Uncle Sam deserves some credit, unlike young people

The Credit C.A.R.D. Act that took effect Monday accomplishes the equivalent of moving a bottle of marked poison out of the refrigerator and into a medicine cabinet - it makes it slightly harder for young people to mortgage away their future, which as far as we're concerned is a good thing.

The new law requires those under 21 years old to submit evidence that they have income to apply toward credit card payments or obtain a co-signer to shoulder some of the liability for late or delinquent payments. These are sensible requirements, as young people with no job normally shouldn't be racking up large purchases with non-existent funds regardless of the law.

From time to time throughout the past century and beyond, the government has created financial and legal disincentives to discourage what are generally recognized as bad habits - speeding, smoking, drinking, tanning and, depending on how our legislature votes, even drinking soda. While there is legitimate debate about how bad each of those habits really are, there is not a shred of evidence to suggest that charging purchases to a credit card with no means to pay for them is anything but a bad idea. Filing for bankruptcy was so 2009.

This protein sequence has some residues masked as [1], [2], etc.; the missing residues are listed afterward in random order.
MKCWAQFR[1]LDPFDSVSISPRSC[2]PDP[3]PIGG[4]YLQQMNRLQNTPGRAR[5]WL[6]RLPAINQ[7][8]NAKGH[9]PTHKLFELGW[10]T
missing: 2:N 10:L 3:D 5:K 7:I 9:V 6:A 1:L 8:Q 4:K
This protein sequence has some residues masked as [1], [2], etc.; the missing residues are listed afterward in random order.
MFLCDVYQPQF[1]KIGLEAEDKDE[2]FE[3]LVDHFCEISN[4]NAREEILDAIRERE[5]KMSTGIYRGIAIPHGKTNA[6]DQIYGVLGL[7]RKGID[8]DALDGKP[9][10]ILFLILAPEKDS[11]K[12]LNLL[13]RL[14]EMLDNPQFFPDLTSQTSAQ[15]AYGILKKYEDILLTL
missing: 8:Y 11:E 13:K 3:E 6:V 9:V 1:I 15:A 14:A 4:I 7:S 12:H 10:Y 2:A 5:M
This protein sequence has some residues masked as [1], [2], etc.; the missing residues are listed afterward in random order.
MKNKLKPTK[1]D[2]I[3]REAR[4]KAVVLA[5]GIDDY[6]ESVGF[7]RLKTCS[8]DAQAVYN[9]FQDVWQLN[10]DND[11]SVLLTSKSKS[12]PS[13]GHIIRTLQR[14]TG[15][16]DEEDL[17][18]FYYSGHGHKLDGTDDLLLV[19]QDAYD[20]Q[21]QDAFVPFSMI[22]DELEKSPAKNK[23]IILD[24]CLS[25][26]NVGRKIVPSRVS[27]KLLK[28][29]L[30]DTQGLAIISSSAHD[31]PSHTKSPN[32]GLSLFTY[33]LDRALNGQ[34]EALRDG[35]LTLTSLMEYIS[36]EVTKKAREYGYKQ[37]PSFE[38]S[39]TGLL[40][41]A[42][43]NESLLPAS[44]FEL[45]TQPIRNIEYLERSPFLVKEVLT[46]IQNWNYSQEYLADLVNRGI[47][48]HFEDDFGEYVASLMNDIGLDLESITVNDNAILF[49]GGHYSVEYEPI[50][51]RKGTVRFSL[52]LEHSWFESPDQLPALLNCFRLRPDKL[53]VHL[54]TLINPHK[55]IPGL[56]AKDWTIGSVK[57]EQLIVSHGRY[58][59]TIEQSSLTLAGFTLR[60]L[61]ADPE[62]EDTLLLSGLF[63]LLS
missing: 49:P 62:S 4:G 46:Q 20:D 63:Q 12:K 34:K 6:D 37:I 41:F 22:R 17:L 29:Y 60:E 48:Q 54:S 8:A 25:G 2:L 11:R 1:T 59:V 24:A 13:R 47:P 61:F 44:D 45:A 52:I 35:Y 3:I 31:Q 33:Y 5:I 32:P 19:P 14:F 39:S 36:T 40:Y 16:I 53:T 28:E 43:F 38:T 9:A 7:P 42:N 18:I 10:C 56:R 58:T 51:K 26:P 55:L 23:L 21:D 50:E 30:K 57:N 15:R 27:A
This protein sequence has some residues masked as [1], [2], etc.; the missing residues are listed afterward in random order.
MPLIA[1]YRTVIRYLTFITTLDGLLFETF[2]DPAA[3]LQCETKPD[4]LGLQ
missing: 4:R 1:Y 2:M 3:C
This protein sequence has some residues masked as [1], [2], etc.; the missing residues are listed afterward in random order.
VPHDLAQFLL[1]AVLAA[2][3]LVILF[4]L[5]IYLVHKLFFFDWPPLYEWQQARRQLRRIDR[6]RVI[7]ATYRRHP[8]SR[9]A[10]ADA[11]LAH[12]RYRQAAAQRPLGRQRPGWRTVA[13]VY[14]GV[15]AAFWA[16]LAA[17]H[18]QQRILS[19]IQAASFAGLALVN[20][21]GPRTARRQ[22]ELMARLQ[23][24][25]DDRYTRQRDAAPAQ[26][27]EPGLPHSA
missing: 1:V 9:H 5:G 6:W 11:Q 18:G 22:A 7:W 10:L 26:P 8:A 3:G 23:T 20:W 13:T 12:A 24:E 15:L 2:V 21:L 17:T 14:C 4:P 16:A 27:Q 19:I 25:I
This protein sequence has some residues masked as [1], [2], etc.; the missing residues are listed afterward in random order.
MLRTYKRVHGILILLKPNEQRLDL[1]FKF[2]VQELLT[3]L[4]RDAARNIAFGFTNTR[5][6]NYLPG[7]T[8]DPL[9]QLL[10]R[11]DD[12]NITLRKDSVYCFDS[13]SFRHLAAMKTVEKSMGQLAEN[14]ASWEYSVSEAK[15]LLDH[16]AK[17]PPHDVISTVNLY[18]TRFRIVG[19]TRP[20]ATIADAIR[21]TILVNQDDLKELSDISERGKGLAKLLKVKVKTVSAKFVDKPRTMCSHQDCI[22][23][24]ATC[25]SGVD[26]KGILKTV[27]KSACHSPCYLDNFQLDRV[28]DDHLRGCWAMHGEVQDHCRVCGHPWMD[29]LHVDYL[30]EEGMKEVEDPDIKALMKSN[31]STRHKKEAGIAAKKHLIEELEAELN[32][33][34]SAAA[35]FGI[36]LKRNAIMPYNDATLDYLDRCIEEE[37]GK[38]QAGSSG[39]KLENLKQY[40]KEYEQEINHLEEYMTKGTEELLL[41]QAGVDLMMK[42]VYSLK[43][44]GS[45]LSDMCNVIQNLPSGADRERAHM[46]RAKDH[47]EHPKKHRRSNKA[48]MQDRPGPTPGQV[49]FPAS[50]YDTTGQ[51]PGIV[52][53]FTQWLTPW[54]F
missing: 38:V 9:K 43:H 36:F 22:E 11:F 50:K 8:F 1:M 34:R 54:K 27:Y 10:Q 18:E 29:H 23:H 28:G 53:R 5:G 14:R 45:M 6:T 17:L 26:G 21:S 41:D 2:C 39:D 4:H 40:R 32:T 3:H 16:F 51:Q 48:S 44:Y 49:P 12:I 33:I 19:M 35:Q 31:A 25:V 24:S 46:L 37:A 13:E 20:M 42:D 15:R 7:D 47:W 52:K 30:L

In fairness, there are plenty of young people who do not have regular income but make credit card purchases responsibly in order to build credit so they can one day sign for a car or house. While this is admirable, it is unrealistic to expect that young people who are full-time students or otherwise unable to work will be able to adjust to financial independence based solely on whether or not they remembered to pay their credit card bill on time when they were 19 years old.

While we wish that people possessed the good sense to avoid incurring debt unless they have very good reason to believe that the money is coming their way and soon, the countless stories of people in their mid-20s with thousands of dollars in credit card debt are reason enough to enact this bill. Let's have more interest in the habits of saving money and living within our means, and less on our monthly statement.

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